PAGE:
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Great Pacific Life Assurance Corporation (Grepalife) executed a contract of

group life insurance with Development Bank of the Philippines (DBP) wherein
Grepalife agreed to insure the lives of eligible housing loan mortgagors of

One such loan mortgagor is Dr. Wilfredo Leuterio. In an application form, Dr.
Leuterio answered questions concerning his test, attesting among others that
he does not have any heart conditions and that he is in good health to the
best of his knowledge.

However, after about a year, Dr. Leuterio died due to massive cerebral
hemorrhage. When DBP submitted a death claim to Grepalife, the latter
denied the claim, alleging that Dr. Leuterio did not disclose he had been
suffering from hypertension, which caused his death. Allegedly, such nondisclosure constituted concealment that justified the denial of the claim.

Hence, the widow of the late Dr. Leuterio filed a complaint against Grepalife
for Specific Performance with Damages. Both the trial court and the Court
of Appeals found in favor of the widow and ordered Grepalife to pay DBP.


Whether the CA erred in holding Grepalife liable to DBP as beneficiary in a

group life insurance contract from a complaint filed by the widow of the


The rationale of a group of insurance policy of mortgagors, otherwise known

as the mortgage redemption insurance, is a device for the protection of
both the mortgagee and the mortgagor. On the part of the mortgagee, it has

to enter into such form of contract so that in the event of the unexpected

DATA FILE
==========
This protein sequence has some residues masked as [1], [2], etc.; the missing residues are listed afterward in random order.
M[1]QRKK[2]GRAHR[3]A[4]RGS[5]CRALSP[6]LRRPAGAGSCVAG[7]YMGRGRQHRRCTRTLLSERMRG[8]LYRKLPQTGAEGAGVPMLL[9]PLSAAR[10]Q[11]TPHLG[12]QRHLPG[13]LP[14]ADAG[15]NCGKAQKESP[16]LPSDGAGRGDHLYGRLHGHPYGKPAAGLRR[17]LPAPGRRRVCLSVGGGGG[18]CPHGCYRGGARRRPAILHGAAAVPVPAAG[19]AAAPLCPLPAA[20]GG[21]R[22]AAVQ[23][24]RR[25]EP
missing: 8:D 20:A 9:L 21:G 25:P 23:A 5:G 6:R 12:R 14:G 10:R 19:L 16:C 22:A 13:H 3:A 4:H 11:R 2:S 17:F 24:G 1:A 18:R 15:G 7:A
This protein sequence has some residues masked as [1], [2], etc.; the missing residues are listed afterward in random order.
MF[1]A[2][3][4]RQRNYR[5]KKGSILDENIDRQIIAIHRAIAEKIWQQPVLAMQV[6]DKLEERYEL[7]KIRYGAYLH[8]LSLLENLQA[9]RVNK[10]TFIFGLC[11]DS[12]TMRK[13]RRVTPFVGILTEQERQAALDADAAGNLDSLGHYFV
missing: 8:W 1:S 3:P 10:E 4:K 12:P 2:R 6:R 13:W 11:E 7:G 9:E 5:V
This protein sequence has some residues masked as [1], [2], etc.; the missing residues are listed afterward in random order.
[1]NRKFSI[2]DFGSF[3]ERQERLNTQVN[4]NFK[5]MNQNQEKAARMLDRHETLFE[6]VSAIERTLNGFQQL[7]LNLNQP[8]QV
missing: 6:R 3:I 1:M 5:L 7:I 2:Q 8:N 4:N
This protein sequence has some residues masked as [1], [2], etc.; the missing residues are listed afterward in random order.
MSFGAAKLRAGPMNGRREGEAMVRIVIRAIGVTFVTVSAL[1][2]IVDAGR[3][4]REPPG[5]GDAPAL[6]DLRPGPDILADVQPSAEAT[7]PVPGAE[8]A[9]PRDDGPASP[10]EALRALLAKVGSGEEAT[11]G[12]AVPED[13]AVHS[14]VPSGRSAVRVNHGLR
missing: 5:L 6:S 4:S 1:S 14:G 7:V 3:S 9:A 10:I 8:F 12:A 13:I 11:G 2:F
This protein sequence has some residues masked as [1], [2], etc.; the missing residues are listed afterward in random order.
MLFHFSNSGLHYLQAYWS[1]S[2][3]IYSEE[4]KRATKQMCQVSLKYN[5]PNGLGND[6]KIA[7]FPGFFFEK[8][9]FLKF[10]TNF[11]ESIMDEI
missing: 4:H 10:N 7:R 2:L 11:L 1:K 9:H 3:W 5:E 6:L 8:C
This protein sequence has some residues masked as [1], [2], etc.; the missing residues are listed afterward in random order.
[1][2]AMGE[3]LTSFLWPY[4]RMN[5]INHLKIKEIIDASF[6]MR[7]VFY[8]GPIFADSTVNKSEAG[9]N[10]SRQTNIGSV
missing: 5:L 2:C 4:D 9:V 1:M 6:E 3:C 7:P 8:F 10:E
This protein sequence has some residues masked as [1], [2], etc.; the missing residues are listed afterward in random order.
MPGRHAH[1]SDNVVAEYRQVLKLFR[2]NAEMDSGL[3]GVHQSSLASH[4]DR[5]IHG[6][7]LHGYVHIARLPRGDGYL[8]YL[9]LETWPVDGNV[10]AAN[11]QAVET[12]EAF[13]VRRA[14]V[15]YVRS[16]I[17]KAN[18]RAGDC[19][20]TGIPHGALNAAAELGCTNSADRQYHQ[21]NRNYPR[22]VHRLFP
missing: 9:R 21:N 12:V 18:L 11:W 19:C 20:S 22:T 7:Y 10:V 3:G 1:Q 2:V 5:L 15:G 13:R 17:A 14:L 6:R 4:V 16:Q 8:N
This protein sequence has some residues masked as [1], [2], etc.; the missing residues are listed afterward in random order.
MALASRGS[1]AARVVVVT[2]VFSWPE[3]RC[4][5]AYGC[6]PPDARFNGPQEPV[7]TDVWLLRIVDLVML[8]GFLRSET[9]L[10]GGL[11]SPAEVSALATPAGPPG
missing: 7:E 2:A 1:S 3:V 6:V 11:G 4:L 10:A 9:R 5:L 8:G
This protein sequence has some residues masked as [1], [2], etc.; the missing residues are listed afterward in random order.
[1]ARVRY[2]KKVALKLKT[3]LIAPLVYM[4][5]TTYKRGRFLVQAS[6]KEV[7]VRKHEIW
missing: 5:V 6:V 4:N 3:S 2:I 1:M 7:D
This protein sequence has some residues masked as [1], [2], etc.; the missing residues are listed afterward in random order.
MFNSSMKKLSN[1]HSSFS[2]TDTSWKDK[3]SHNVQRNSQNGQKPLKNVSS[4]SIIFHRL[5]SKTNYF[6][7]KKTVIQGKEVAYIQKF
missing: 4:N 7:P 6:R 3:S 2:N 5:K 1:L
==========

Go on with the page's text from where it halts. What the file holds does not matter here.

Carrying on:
demise of the mortgagor during the subsistence of the mortgage contract,
the proceeds from such insurance will be applied to the payment of the
mortgage debt, thereby relieving the heirs of the mortgagor from paying the
obligation. In a similar vein, ample protection is given to the mortgagor under
such a concept so that in the event of death, the mortgage obligation will be
extinguished by the application of the insurance proceeds to the mortgage
indebtedness. In this type of policy insurance, the mortgagee is simply an
appointee of the insurance fund. Such loss-payable clause does not make the
mortgagee a party to the contract.

The insured, being the person with whom the contract was made, is primarily
the proper person to bring suit thereon. Subject to some exceptions, insured
may thus sue, although the policy is taken wholly or in part for the benefit of
another person, such as a mortgagee.

And since a policy of insurance upon life or health may pass by transfer, will
or succession to any person, whether he has an insurable interest or not, and
such person may recover it whatever the insured might have recovered, the
widow of the decedent Dr. Leuterio may file the suit against the insurer,